Making Sense of Big Data for Improved Patient Care
The health sensors of the future will run virtual circles around today’s pedometers and heart-rate monitors, churning out enormous amounts of data about everything from biology to behavior that can explain a patient’s health status.
Those extensive details will create a need for big-data analytics to make sense of mobile and body-worn sensors’ output so clinicians can use the information to treat patients.
The Ohio State University is part of an 11-institution consortium funded by the National Institutes of Health (NIH) to fulfill these combined needs by developing tools that make it easier to gather, analyze and interpret data generated by health sensors. Products from the initiative will include open-source computing systems to crunch the data and software that can deliver useful, “actionable” information to health care practitioners.
The $10.8 million in NIH funding over four years establishes the National Center of Excellence for Mobile Sensor Data-to-Knowledge (MD2K). The University of Memphis will lead the center, which will apply new technologies to two specific health care challenges: reducing hospital readmissions among congestive heart failure patients and preventing relapse among people who have quit smoking.
Three Ohio State investigators will lend their expertise to this initiative: William Abraham, director ofcardiovascular medicine at Ohio State’s Wexner Medical Center; Emre Ertin, research professor of electrical and computer engineering; and Clay Marsh, chief innovation officer for Wexner Medical Center and professor of internal medicine.
Abraham will lead clinical studies of technologies developed for heart failure care, Ertin designs novel biosensors and specializes in signal processing required to interpret sensor data, and Marsh will direct the pursuit of health care innovations enabled by the center’s initial work.
“The idea here is to take everything that could possibly be known about a patient and put it into these big-data, deep-computing analytics so we can learn about those patients, and see and anticipate things that we can’t otherwise see when we look at just bits and pieces of information,” Abraham said.
“Day-to-day data from these sensors will be analyzed and interpreted in a way that deepens a clinician’s understanding of a patient’s status. It allows for better and more personalized decisions in regard to health care and management.”
Ertin will contribute on the front end; he designs biosensors in addition to his signal processing emphasis. Among his projects are sensors that detect fluid levels in the lungs, breathing patterns and cardiac motion. These sensors do not require skin contact, but instead use radiofrequency waves to make their measurements.
“These sensors can easily blend into your daily life routine, and therefore have the potential to dramatically expand the scale of physiological data we can obtain in the field while minimizing the burden to participants,” he said.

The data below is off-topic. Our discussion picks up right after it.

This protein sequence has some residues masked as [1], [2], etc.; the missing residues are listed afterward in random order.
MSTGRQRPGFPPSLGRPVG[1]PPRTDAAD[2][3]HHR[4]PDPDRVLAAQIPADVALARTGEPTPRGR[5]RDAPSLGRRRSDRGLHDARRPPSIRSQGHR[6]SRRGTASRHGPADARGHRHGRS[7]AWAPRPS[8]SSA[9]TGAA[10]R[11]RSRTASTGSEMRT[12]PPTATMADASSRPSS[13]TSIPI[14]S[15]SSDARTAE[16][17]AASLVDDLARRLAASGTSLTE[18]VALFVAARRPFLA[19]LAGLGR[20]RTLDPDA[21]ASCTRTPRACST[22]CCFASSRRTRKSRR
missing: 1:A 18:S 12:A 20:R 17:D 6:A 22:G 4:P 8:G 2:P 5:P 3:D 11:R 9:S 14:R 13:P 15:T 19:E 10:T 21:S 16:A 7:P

The center’s scientists predict that the data will include measures of physical, biological, behavioral, social and environmental factors that contribute to health and disease risk.
“The sensors provide a large, noisy, complex data stream about the many facets of your life and health, and there is a gaping need for a computational engine that can transform sensor data into something useful for clinicians,” Ertin said.
Though the center will target heart failure and smoking relapse, the approach and products of MD2K will be applicable to such other complex diseases as asthma, substance abuse and obesity.
This is where Marsh, executive director of the IDEA Studio for Healthcare and Design at Ohio State, comes in. He will lead investigations into new applications of MD2K to improve health and health care, solidifying the role of mobile-sensor big data as a key player in the delivery of personalized medicine.
“This ties directly to the mission of the IDEA Studio – not just solving important problems in health care, but collaborating across multiple disciplines to produce solutions to those problems,” Marsh said, noting the M2DK center is composed of computer science, engineering, statistical and biomedical researchers – “the kind of team required to take on the massive challenge of managing big data and translating this to knowledge and solutions to help people.”
Santosh Kumar, a computer scientist at the University of Memphis and an Ohio State alumnus (computer science and engineering master’s and Ph.D.), will direct the center. The MD2K team also includes scientists from Cornell Tech, Georgia Tech, Northwestern, Rice, UCLA, UC San Diego, UC San Francisco, the University of Massachusetts Amherst and the University of Michigan, as well as the nonprofit Open mHealth.
This center is part of the NIH Big Data to Knowledge (BD2K) initiative designed to support advances in research, policy and training needed for the effective use of big data in biomedical research.
More information about the MD2K center is online at md2k.org.
by Emily Caldwell, University Communications